Overview of Tanking and All Tank Specs
Does your party need a tank for dungeons? Do you like having control over the pace of a 5 man? Looking to try out a new role, one that revolves around group utility and subjective decisions? Want faster queues? Then it might be time to give tanking a try! With these quick tips, you'll be the master of dungeons in no time.
Learn about the unique qualities of each tank in World of Warcraft Battle for Azeroth so you can decide which class is right for you!
Introduction to Tanking
Picking up Enemies
As the tank, it’s your job to pick up any group of enemies before the rest of your party gets hit by them. Use an AoE skill once you’re within range to quickly bring all the mobs to you. You might also want to use a mobility tool to get to trash before the rest of your party. Whatever you do, never leave your back turned to a group of enemies for long. You cannot dodge or parry attacks that land from behind.
Some examples of Aggroing Enemies
A protection warrior uses
to charge into a group and hits
A brewmaster monk uses
from range and
when the enemies get close.
A blood death knight drops
on a group and follows up with
After you grab a trash pack, you will probably want to use a defensive ability to reduce incoming damage. Abilities that heal or reduce damage are commonly called “active mitigation”. Each tank has a cheap active mitigation ability that they can use almost immediately after pulling a group.
Each tank class has a unique active mitigation toolkit. Some can reduce damage really well, some can heal really well, most are somewhere in the middle. Learning to manage your resources and use your abilities when they’re most needed is key to mastering a tank.
Some examples of Active Mitigation
A vengeance demon hunter uses
at the beginning of a trash pull to smooth incoming damage.
A guardian druid builds up rage to use
before a boss finishes a deadly cast.
A protection paladin saves
so that when their health drops low so they can quickly heal.
Enemies rarely behave exactly as you wish, but as a tank it’s your job to try to get them to do just that. Here are some common scenarios you might encounter:
: If an enemy is out of your range and gets attacked by someone else, it’s likely that enemy will forget all about you. When this happens, taunt that enemy back to you and hit it with your strongest abilities.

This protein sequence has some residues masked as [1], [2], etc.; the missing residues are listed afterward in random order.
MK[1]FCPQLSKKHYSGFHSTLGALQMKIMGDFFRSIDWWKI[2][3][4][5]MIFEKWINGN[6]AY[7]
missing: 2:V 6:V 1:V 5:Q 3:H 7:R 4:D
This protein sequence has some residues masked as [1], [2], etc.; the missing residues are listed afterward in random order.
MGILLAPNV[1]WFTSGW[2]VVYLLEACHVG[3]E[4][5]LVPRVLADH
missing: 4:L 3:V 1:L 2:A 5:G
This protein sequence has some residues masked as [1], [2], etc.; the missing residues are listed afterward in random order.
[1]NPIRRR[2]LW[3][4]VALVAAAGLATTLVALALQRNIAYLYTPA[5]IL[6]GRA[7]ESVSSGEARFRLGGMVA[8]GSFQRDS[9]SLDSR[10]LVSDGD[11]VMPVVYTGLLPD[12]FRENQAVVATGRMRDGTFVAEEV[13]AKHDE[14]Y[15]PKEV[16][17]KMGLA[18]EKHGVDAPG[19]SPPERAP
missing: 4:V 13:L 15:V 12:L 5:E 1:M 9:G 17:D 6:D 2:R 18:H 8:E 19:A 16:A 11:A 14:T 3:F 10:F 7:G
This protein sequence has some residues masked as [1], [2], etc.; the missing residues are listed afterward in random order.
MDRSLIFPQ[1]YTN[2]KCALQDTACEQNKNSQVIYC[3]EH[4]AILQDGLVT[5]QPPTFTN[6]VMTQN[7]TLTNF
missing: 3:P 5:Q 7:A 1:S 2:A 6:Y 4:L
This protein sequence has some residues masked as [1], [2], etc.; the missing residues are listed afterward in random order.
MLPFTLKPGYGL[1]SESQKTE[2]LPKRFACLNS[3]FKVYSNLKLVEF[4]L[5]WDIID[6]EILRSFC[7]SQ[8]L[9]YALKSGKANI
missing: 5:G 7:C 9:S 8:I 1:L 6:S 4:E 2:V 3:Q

: If an enemy that can attack from afar won’t come to you, you can either interrupt it, line-of-sight it, or, if neither of those work, throw your own ranged attacks on it to at least keep it from aggroing your party.
: If there’s more than three or four enemies in a pull, you should consider crowd control. You might have to ask your party to help you out, or you could just depend on your own abilities. Some tanks have crowd control that can be used before the pull, like a demon hunter’s Sigil of Misery, and some tanks have abilities that can be used in the middle of combat, like a monk’s Leg Sweep. If no crowd control is available, use a strong defensive cooldown at the beginning of the pull.
Common Dungeon Mechanics
As a tank, there are a couple patterns you might notice when running dungeons.
Check the Dungeon Journal!
There's always a quick summary of each fight in the Dungeon Journal that will tell you the important things to watch out for.
: Some enemies can hit all targets in front of them. This is usually telegraphed by a pie-shaped ground effect or a slicing spell effect. To combat this, keep enemies facing away from your party.
Active Mitigation check
: Some bosses have a special ability that is greatly reduced by using damage reduction before the ability lands. This mechanic is often telegraphed by a cast bar that can’t be interrupted. React to this by using your abilities that grant damage reduction.